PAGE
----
Alongside Plantinga, I was reading and listening to Dr. Peter Boghossian, a professor of Philosophy at Portland State University. Dr. Boghossian was gracious enough to join us for our cohort’s weekly chat and let us put some questions to him about why he adheres to his particular methodology for atheism (or, I think he would say, skepticism). Again briefly, Dr. Boghossian holds that faith is a “cognitive sickness” that results in holding widespread delusions. He asserts that all faith claims are necessarily objective knowledge claims about the world and defines faith as “belief without evidence.” He claims that he is willing to revise any belief he currently holds, provided that he is presented with sufficient evidence to warrant a change of belief.
In his public lectures, Dr. Boghossian can come off as intentionally confrontational toward his dissenters (indeed, he thinks that “people of faith” have been the recipients of too much intellectual hand-holding), which serves for quite an engaging talk but can limit civil debate. In our chat, however, Dr. Boghossian was an absolute gentleman, kind and attentive, honest and straightforward (though I couldn’t help but wonder if he didn’t feel a little like the only sane man in an asylum—all the rest of us are clearly delusional).
My point of contention with Dr. Boghossian begins with (what I perceive) is an intentionally vague understanding of what constitutes “evidence” and a corresponding bit of rhetorical sleight-of-hand that allows him to redraw what kind of evidence is admissible for inclusion in a given debate regarding faith claims. It is easy to take for granted that all parties at the table agree on the same working definitions for the basic concepts being discussed. However, disagreements in these basics often lead to two or more parties talking past one another.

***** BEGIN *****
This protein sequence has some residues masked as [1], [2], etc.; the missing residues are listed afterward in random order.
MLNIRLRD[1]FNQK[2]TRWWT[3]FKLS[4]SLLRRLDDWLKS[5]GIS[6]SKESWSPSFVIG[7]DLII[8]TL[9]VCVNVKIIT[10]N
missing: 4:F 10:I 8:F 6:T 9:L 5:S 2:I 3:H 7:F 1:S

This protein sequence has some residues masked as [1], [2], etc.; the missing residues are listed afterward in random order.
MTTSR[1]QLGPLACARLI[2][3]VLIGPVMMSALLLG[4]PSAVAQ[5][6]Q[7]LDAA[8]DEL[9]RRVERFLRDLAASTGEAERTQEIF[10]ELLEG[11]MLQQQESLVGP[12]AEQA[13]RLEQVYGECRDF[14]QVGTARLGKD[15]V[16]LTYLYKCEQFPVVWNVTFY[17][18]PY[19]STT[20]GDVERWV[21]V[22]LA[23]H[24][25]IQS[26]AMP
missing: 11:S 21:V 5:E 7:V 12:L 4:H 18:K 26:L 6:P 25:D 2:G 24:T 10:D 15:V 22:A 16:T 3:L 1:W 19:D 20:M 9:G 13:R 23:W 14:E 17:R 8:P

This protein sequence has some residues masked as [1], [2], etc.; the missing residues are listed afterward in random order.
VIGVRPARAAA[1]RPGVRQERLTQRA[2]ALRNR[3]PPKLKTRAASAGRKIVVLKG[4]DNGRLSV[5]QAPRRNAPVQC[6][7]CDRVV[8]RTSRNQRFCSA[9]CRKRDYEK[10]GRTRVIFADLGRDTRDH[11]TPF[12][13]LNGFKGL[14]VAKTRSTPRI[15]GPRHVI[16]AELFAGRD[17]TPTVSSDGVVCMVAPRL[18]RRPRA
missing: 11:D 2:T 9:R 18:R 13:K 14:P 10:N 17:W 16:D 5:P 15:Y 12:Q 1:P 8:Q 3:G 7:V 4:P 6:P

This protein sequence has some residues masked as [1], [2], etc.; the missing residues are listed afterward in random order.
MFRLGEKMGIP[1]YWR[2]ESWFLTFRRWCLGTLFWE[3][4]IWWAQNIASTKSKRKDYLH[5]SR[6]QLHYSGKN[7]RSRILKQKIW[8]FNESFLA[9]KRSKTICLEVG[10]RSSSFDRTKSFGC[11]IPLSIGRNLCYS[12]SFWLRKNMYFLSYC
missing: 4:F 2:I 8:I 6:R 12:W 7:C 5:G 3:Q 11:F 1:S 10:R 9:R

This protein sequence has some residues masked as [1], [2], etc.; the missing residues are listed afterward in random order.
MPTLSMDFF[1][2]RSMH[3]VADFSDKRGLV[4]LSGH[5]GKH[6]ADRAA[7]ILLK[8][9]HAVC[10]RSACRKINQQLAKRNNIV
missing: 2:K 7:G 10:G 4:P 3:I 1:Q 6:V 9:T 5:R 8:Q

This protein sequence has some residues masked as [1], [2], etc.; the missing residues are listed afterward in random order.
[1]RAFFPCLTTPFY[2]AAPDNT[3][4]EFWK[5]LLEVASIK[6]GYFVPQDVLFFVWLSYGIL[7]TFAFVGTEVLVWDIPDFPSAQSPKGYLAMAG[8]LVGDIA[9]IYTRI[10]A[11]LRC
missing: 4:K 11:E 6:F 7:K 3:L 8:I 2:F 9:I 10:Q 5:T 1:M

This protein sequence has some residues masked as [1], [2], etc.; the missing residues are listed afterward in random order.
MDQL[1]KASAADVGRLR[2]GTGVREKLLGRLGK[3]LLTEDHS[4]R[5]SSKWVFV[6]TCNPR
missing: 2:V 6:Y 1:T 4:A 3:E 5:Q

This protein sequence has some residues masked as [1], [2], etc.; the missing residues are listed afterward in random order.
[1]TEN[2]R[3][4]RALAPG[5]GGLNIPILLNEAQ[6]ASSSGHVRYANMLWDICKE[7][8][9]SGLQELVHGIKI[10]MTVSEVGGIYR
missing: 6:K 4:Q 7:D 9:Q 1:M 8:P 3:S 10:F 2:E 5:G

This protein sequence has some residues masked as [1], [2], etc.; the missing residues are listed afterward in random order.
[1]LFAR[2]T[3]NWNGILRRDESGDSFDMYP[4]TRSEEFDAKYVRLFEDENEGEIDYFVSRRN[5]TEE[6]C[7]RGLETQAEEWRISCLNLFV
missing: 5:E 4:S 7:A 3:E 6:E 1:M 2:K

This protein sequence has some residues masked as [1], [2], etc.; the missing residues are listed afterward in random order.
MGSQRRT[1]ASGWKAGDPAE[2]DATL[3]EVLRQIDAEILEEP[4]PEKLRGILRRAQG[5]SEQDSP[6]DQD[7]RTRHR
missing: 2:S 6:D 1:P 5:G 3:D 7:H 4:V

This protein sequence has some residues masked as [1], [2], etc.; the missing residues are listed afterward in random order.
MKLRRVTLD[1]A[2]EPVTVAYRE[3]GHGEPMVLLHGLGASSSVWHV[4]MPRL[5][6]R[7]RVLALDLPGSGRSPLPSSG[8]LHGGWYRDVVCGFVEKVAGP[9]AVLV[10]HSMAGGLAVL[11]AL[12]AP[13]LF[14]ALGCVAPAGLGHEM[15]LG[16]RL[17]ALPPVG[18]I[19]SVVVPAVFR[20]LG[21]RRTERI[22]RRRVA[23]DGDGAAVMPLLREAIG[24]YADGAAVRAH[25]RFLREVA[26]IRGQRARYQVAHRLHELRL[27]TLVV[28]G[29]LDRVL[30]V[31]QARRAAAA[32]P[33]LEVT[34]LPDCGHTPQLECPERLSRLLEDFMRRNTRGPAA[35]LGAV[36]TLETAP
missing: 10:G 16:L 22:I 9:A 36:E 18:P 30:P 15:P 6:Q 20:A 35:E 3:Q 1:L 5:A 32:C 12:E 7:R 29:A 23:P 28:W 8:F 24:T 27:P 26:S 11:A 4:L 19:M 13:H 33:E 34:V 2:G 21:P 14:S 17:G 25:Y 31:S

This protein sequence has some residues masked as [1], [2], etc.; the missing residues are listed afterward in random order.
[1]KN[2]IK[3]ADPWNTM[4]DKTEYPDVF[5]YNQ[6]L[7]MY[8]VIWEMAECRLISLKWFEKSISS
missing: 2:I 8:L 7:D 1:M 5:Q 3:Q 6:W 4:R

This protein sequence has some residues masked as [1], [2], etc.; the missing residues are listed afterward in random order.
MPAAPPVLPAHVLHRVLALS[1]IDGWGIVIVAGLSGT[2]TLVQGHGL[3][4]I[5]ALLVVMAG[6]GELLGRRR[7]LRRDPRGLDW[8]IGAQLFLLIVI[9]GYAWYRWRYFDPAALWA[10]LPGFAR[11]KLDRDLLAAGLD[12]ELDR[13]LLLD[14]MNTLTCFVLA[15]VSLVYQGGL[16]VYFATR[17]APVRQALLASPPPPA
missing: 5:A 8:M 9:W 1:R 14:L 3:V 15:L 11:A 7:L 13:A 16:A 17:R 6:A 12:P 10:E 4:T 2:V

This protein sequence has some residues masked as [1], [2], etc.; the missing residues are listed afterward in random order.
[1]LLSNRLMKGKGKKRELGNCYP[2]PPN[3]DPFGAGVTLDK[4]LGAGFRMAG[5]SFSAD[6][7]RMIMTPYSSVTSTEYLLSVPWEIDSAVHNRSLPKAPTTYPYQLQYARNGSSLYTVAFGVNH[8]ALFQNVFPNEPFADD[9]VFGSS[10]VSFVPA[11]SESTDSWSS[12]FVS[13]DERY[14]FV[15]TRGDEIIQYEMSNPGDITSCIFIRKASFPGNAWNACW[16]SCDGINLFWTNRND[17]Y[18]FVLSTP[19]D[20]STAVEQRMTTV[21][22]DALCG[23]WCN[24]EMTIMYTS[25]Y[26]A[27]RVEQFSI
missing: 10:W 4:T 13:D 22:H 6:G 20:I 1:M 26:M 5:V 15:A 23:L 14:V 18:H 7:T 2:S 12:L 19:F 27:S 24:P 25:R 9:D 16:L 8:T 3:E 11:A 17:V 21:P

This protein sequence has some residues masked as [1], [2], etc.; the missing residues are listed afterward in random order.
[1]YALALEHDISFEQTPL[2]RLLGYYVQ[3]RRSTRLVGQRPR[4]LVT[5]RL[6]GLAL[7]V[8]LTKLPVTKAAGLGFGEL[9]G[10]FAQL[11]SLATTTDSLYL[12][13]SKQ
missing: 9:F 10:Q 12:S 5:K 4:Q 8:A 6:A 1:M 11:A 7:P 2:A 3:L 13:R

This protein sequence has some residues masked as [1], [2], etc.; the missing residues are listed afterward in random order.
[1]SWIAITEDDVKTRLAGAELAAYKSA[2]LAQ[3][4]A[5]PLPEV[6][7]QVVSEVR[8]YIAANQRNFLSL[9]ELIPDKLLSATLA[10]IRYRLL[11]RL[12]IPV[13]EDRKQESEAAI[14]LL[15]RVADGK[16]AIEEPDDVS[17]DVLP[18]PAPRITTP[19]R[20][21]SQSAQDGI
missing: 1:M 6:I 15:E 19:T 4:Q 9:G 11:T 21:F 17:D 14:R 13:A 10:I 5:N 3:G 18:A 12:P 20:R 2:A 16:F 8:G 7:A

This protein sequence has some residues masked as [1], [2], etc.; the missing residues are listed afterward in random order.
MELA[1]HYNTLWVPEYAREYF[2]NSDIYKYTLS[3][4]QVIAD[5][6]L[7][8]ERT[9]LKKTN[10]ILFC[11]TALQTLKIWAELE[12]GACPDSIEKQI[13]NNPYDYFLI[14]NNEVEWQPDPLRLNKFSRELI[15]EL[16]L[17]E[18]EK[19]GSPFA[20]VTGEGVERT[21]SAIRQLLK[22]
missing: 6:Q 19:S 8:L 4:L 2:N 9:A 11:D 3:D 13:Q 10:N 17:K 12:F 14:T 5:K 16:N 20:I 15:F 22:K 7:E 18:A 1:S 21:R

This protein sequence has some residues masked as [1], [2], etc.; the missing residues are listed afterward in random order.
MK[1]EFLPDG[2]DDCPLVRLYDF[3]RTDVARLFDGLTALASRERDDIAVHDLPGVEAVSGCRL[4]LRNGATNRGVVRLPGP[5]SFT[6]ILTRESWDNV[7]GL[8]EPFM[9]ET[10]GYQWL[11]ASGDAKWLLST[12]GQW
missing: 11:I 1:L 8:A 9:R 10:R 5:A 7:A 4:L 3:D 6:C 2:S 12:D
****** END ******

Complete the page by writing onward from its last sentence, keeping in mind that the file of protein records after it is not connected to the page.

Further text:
So, I posited a simple question to Dr. Boghossian during the chat: “Peter, I am hoping for some clarification around your evidence base. You often say that you are willing to reconsider any belief you hold if there is substantial evidence to warrant reconsideration. You seem to hold an assumption that there is a commonly shared understanding of what constitutes ‘evidence’ and what does not. Evidence in science presumably has a narrower definition than it does in, say, law. So, my question is simple: What does/does not count as ‘evidence’ warranting a belief’s consideration?”
Now, if you’ve ever been in a text-based chat before, it can be disorienting. There are often several streams of conversation occurring simultaneously as one scrolls back and forth between locations in the chat thread. I was not surprised, therefore, when the question went unanswered. It might have simply gotten lost in the shuffle.
So I posted it a second time. Still, no response from Dr. Boghossian, though there were a couple affirming, “good question, Andy” comments from others in the chat room. Finally, I posted a third time. This third posting elicited the tongue-in-cheek pleas of my colleagues to have the question addressed (my friend Russ quipped, “Peter: Please, oh please, for the love of … god? … answer Andy’s question or he’ll get cranky…). Dr. Boghossian graciously apologized, saying that he was typing as fast as he could in order to address as many questions as possible.